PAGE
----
Why (not) Family Medicine? is a series of posts from health care thought leaders, both inside and outside of Family Medicine. These will be posted every Friday. The participants were asked to focus on whatever they wanted in response to this question. We are glad that so many of these impressive leaders were willing to participate, and we hope that you enjoy their responses!
I recently had the pleasure of participating in a medical exchange fellowship through MEDICC to Havana, Cuba where I continually heard the refrain that “Cubans live like the poor and die like the rich.” For a country that is considered to be among the poorest in the Americas, I was shocked to see that – as of 2012 – a Cuban’s life expectancy of 79.07 years outperformed that of the US at 78.74.
How is this possible?!? Two words – Family Medicine!
With the rare exception, every single Cuban doctor who graduates first becomes a family physician. That’s right – every one!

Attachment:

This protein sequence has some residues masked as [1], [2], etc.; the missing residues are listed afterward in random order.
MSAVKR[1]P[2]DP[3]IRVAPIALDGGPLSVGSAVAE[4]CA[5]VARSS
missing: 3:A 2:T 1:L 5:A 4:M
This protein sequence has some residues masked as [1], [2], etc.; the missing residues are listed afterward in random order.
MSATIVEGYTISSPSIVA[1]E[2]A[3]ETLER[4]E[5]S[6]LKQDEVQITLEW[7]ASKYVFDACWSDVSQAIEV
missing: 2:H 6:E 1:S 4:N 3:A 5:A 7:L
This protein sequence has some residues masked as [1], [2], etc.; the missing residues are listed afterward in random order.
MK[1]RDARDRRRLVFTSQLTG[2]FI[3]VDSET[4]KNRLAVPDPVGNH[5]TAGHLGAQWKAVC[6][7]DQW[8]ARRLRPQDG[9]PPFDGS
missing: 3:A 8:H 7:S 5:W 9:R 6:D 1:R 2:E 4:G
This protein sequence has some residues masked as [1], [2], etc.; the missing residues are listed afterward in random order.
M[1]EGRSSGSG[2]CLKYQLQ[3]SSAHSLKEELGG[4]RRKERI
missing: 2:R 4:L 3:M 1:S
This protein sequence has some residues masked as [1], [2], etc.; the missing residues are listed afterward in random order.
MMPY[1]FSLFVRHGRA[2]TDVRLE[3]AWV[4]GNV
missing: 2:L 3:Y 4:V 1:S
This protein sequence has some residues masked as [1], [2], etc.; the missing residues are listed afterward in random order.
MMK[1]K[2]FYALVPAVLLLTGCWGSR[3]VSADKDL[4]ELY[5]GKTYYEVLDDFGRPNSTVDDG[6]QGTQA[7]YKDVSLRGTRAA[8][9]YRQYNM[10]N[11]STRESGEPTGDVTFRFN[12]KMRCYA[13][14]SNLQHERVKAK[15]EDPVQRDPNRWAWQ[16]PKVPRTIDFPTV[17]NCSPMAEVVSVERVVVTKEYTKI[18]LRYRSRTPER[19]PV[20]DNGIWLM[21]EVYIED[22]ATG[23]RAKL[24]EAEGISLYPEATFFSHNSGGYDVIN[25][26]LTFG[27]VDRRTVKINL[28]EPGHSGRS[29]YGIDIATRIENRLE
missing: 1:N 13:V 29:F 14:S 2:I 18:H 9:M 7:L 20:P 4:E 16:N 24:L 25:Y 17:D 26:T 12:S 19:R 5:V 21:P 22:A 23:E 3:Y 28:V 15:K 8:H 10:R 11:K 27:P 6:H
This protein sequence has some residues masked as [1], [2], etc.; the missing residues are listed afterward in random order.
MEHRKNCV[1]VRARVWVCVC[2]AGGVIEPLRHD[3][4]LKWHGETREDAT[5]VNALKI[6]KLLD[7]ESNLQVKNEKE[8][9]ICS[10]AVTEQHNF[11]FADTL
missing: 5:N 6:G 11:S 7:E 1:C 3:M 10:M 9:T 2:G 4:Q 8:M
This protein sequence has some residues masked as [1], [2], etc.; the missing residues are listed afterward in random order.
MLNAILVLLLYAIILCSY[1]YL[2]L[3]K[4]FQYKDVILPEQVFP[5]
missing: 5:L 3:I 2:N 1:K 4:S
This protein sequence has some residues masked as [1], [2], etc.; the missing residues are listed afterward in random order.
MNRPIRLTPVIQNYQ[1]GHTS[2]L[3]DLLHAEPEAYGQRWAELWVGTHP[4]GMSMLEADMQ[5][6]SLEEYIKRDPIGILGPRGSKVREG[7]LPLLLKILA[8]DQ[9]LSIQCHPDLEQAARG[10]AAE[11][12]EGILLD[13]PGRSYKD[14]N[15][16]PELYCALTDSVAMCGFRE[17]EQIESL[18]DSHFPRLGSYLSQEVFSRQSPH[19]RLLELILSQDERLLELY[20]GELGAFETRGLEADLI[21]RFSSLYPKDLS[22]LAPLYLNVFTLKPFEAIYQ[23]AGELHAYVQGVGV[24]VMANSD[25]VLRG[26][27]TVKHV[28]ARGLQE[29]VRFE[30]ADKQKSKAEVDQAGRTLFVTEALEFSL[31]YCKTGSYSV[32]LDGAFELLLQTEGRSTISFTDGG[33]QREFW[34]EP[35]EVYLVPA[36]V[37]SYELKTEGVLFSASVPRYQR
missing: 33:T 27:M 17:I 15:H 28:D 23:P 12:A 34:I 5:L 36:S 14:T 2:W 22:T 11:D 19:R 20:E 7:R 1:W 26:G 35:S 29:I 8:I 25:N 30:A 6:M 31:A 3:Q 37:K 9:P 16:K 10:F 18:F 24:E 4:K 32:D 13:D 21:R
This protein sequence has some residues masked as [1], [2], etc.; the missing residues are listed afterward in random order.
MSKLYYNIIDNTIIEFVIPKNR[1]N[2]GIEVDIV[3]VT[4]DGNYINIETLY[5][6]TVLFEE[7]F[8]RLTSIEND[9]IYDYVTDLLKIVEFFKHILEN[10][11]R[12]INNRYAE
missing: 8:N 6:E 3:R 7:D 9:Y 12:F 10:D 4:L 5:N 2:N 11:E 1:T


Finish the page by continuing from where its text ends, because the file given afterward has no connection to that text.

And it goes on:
This just emphasizes the true importance of a health care system that employs Family Medicine as its cornerstone. The literature also identifies primary care as a means to ensure a more equitable distribution of medical resources – a stat that does NOT hold true for specialty care. More specifically, each additional general practitioner or family physician per 10,000 population boasts an associated 6 percent decrease in mortality (Gulliford 2002). The results of this article and additional current literature suggest that up to 127,617 deaths per year in the United States alone could be avoided by optimizing the number of family physicians in our communities (Macinko, Starfield, and Shi 2005).
As the US health system continues to evolve, advocate for the specialty that has a proven track record of improving our health outcomes here and around the world. Choose prevention, choose community, choose FAMILY MEDICINE!
Kyle Hoedebecke MD, MBA, MSL, CKTP is an Assistant Professor in Family Medicine at the Uniformed Services University of the Health Sciences. He is also the co-founder and Chair of WONCA Polaris, an international group of new and future family physicians that promotes Family Medicine across the Americas.